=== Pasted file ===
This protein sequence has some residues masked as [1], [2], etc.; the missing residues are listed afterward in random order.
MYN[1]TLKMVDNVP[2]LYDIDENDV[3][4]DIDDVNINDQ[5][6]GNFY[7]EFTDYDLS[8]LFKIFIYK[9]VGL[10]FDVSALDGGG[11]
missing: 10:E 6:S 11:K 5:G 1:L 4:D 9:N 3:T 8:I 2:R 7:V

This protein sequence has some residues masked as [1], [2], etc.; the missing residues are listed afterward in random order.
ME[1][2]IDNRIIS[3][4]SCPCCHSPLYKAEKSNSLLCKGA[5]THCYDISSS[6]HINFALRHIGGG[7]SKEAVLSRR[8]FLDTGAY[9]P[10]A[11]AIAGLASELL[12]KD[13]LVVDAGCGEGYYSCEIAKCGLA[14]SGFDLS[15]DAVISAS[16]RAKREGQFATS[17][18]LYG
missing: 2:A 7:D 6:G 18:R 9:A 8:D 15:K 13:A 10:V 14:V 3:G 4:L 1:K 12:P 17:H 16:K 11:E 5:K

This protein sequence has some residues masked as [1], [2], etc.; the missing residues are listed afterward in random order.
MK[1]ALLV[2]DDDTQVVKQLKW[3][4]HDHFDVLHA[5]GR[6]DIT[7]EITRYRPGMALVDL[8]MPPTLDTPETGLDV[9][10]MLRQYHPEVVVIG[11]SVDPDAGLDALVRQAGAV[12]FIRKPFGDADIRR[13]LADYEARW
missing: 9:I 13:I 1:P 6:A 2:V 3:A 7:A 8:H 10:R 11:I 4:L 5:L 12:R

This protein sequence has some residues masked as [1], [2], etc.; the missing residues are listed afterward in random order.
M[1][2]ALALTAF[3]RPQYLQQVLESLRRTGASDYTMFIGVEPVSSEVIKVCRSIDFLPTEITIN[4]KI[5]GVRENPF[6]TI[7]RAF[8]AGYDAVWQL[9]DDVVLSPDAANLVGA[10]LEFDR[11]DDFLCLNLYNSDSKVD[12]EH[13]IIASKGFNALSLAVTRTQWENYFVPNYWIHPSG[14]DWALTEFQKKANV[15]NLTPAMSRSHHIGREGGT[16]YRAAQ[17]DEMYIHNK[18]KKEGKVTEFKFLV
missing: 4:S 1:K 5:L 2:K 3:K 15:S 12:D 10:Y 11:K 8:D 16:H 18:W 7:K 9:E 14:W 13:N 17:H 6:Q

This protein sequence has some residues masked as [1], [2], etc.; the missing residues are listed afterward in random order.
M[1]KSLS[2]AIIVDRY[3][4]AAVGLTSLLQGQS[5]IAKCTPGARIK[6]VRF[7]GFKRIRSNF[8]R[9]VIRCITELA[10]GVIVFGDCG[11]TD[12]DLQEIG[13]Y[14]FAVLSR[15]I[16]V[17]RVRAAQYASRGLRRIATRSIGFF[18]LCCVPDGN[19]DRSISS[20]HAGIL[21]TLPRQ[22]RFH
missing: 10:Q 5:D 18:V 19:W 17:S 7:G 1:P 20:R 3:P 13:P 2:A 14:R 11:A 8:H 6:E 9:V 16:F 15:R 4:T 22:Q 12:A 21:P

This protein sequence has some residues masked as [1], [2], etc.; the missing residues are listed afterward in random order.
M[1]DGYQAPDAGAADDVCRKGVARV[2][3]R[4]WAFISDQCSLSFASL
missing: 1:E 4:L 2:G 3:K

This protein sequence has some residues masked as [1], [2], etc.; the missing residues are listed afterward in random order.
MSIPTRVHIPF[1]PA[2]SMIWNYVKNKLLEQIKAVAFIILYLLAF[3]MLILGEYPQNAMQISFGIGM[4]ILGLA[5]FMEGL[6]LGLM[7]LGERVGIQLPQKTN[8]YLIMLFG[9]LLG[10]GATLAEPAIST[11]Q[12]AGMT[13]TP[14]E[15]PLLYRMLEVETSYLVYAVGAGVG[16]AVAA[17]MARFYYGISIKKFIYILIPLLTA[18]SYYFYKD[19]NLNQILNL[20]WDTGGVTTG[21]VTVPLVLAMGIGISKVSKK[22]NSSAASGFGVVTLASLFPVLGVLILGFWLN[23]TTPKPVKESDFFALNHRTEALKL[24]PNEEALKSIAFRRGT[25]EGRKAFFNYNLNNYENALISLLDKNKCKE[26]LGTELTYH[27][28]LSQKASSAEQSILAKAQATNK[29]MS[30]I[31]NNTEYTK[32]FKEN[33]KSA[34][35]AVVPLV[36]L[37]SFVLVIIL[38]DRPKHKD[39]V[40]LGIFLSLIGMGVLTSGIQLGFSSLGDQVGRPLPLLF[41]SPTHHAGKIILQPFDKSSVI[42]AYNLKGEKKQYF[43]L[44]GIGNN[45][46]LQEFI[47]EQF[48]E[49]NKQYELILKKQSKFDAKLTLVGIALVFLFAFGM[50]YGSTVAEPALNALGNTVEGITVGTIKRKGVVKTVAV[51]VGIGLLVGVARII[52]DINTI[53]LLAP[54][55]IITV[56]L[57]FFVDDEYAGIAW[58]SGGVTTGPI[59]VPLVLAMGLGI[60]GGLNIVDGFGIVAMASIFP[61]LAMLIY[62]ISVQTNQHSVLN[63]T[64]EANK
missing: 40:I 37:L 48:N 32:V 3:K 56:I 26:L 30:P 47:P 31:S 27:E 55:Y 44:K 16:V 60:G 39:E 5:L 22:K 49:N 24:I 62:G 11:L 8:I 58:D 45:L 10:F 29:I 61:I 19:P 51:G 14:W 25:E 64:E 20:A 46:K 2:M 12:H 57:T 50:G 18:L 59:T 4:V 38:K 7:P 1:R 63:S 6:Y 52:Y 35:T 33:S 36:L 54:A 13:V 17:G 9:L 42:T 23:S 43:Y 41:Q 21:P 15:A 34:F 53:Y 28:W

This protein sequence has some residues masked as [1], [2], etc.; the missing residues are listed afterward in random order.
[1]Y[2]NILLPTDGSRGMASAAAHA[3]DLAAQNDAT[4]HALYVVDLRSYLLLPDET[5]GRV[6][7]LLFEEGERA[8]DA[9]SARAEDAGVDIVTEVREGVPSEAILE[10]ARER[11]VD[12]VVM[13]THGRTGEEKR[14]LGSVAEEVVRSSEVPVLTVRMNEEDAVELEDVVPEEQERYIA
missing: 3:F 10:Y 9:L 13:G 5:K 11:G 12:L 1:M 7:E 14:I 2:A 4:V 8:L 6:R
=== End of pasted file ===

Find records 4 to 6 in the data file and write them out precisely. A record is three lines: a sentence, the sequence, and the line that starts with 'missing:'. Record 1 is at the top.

This protein sequence has some residues masked as [1], [2], etc.; the missing residues are listed afterward in random order.
M[1][2]ALALTAF[3]RPQYLQQVLESLRRTGASDYTMFIGVEPVSSEVIKVCRSIDFLPTEITIN[4]KI[5]GVRENPF[6]TI[7]RAF[8]AGYDAVWQL[9]DDVVLSPDAANLVGA[10]LEFDR[11]DDFLCLNLYNSDSKVD[12]EH[13]IIASKGFNALSLAVTRTQWENYFVPNYWIHPSG[14]DWALTEFQKKANV[15]NLTPAMSRSHHIGREGGT[16]YRAAQ[17]DEMYIHNK[18]KKEGKVTEFKFLV
missing: 4:S 1:K 5:L 2:K 3:K 15:S 12:D 10:Y 11:K 8:D 16:H 18:W 7:K 9:E 14:W 13:N 17:H 6:Q

This protein sequence has some residues masked as [1], [2], etc.; the missing residues are listed afterward in random order.
M[1]KSLS[2]AIIVDRY[3][4]AAVGLTSLLQGQS[5]IAKCTPGARIK[6]VRF[7]GFKRIRSNF[8]R[9]VIRCITELA[10]GVIVFGDCG[11]TD[12]DLQEIG[13]Y[14]FAVLSR[15]I[16]V[17]RVRAAQYASRGLRRIATRSIGFF[18]LCCVPDGN[19]DRSISS[20]HAGIL[21]TLPRQ[22]RFH
missing: 10:Q 5:D 18:V 19:W 17:S 7:G 1:P 20:R 3:P 13:P 2:A 14:R 11:A 8:H 6:E 9:V 16:F 15:R 4:T 22:Q 12:A 21:P

This protein sequence has some residues masked as [1], [2], etc.; the missing residues are listed afterward in random order.
M[1]DGYQAPDAGAADDVCRKGVARV[2][3]R[4]WAFISDQCSLSFASL
missing: 1:E 4:L 2:G 3:K